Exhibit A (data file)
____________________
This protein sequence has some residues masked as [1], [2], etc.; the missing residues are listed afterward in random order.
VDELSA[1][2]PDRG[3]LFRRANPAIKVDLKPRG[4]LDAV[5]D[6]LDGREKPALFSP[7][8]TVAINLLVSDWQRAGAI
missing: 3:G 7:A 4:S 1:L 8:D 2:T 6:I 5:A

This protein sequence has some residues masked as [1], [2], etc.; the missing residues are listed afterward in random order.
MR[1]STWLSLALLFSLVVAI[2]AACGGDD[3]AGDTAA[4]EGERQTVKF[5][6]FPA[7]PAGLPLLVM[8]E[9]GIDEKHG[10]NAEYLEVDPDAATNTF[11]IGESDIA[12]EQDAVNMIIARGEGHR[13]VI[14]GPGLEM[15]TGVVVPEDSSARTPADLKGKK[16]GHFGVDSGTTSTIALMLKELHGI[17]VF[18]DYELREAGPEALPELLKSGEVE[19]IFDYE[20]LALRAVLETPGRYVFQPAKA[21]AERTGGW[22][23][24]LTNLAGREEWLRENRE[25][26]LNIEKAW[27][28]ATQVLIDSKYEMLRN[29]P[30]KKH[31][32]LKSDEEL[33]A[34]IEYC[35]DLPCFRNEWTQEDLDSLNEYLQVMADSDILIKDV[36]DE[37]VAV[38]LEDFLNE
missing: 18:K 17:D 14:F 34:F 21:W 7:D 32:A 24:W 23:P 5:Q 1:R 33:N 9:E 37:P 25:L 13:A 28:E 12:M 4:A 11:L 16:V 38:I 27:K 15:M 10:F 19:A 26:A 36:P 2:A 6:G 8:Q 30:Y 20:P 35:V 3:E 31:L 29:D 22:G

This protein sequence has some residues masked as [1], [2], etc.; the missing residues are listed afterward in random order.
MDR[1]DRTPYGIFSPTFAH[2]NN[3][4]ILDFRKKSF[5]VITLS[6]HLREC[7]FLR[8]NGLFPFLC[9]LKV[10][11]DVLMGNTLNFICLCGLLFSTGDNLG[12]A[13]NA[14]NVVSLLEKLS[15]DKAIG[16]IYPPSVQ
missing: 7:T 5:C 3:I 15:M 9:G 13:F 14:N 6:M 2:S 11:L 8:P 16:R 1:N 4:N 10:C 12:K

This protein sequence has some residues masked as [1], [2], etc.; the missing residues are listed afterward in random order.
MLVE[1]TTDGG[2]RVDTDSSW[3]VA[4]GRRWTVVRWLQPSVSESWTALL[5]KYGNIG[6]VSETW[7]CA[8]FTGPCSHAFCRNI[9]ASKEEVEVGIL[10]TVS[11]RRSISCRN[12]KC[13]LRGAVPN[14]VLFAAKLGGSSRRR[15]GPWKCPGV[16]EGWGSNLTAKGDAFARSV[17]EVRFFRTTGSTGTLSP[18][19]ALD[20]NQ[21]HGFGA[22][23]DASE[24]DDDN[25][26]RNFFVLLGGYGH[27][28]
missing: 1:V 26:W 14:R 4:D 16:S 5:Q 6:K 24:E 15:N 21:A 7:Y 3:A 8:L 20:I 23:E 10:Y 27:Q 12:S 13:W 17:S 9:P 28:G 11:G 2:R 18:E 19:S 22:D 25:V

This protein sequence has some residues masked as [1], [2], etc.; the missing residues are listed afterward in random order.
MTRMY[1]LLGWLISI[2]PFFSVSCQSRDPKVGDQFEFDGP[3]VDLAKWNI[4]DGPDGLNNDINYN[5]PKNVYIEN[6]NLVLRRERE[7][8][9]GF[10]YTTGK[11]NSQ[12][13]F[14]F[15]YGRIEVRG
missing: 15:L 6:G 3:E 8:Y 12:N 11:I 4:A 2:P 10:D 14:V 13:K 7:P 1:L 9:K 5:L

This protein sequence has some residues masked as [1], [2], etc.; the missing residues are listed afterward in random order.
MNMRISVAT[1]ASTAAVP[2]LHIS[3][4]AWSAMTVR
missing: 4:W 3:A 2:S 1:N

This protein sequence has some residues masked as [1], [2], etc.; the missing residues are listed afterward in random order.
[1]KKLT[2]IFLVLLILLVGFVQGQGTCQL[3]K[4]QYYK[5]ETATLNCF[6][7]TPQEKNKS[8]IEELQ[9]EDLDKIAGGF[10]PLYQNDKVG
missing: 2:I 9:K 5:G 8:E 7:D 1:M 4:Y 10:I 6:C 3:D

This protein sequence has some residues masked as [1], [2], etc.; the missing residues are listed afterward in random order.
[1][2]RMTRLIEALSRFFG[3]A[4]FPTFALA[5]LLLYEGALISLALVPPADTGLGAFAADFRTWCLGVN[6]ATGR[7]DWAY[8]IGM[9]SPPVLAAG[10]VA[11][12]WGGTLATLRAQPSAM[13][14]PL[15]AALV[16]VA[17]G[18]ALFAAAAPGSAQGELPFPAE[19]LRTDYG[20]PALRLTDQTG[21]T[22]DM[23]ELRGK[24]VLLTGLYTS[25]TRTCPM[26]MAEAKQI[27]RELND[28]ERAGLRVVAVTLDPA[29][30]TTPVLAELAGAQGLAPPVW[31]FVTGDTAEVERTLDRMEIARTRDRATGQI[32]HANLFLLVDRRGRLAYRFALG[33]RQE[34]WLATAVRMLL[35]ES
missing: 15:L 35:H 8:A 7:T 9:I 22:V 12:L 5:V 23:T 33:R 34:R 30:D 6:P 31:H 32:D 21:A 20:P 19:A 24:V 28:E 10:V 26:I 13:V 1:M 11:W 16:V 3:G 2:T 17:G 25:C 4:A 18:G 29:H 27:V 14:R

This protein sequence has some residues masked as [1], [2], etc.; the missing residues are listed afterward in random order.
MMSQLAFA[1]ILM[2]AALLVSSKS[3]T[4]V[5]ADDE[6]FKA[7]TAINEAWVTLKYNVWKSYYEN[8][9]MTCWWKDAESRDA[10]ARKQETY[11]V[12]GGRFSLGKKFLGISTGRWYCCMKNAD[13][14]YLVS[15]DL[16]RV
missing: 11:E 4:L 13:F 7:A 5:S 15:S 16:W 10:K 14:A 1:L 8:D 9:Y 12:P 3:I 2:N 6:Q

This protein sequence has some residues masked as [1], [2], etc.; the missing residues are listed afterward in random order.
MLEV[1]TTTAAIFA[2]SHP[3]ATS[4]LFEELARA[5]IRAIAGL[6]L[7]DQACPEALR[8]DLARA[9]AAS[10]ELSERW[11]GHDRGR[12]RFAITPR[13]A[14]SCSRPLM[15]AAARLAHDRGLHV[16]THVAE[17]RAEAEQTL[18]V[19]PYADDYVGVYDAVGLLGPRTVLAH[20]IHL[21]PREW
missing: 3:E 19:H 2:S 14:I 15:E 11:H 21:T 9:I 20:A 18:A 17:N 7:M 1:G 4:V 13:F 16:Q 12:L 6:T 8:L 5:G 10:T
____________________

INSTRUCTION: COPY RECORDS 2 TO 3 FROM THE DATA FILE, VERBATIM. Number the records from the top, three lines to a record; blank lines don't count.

This protein sequence has some residues masked as [1], [2], etc.; the missing residues are listed afterward in random order.
MR[1]STWLSLALLFSLVVAI[2]AACGGDD[3]AGDTAA[4]EGERQTVKF[5][6]FPA[7]PAGLPLLVM[8]E[9]GIDEKHG[10]NAEYLEVDPDAATNTF[11]IGESDIA[12]EQDAVNMIIARGEGHR[13]VI[14]GPGLEM[15]TGVVVPEDSSARTPADLKGKK[16]GHFGVDSGTTSTIALMLKELHGI[17]VF[18]DYELREAGPEALPELLKSGEVE[19]IFDYE[20]LALRAVLETPGRYVFQPAKA[21]AERTGGW[22][23][24]LTNLAGREEWLRENRE[25][26]LNIEKAW[27][28]ATQVLIDSKYEMLRN[29]P[30]KKH[31][32]LKSDEEL[33]A[34]IEYC[35]DLPCFRNEWTQEDLDSLNEYLQVMADSDILIKDV[36]DE[37]VAV[38]LEDFLNE
missing: 18:K 17:D 14:F 34:F 21:W 7:D 32:A 24:W 23:P 5:Q 1:R 33:N 9:E 37:P 25:L 13:A 28:E 12:M 4:A 11:L 16:V 38:I 27:K 15:M 10:F 19:A 26:A 36:P 2:A 6:G 8:Q 30:Y 20:P 35:V 3:E 31:L 29:D 22:G

This protein sequence has some residues masked as [1], [2], etc.; the missing residues are listed afterward in random order.
MDR[1]DRTPYGIFSPTFAH[2]NN[3][4]ILDFRKKSF[5]VITLS[6]HLREC[7]FLR[8]NGLFPFLC[9]LKV[10][11]DVLMGNTLNFICLCGLLFSTGDNLG[12]A[13]NA[14]NVVSLLEKLS[15]DKAIG[16]IYPPSVQ
missing: 7:T 5:C 3:I 15:M 9:G 13:F 14:N 6:M 2:S 11:L 8:P 16:R 1:N 4:N 10:C 12:K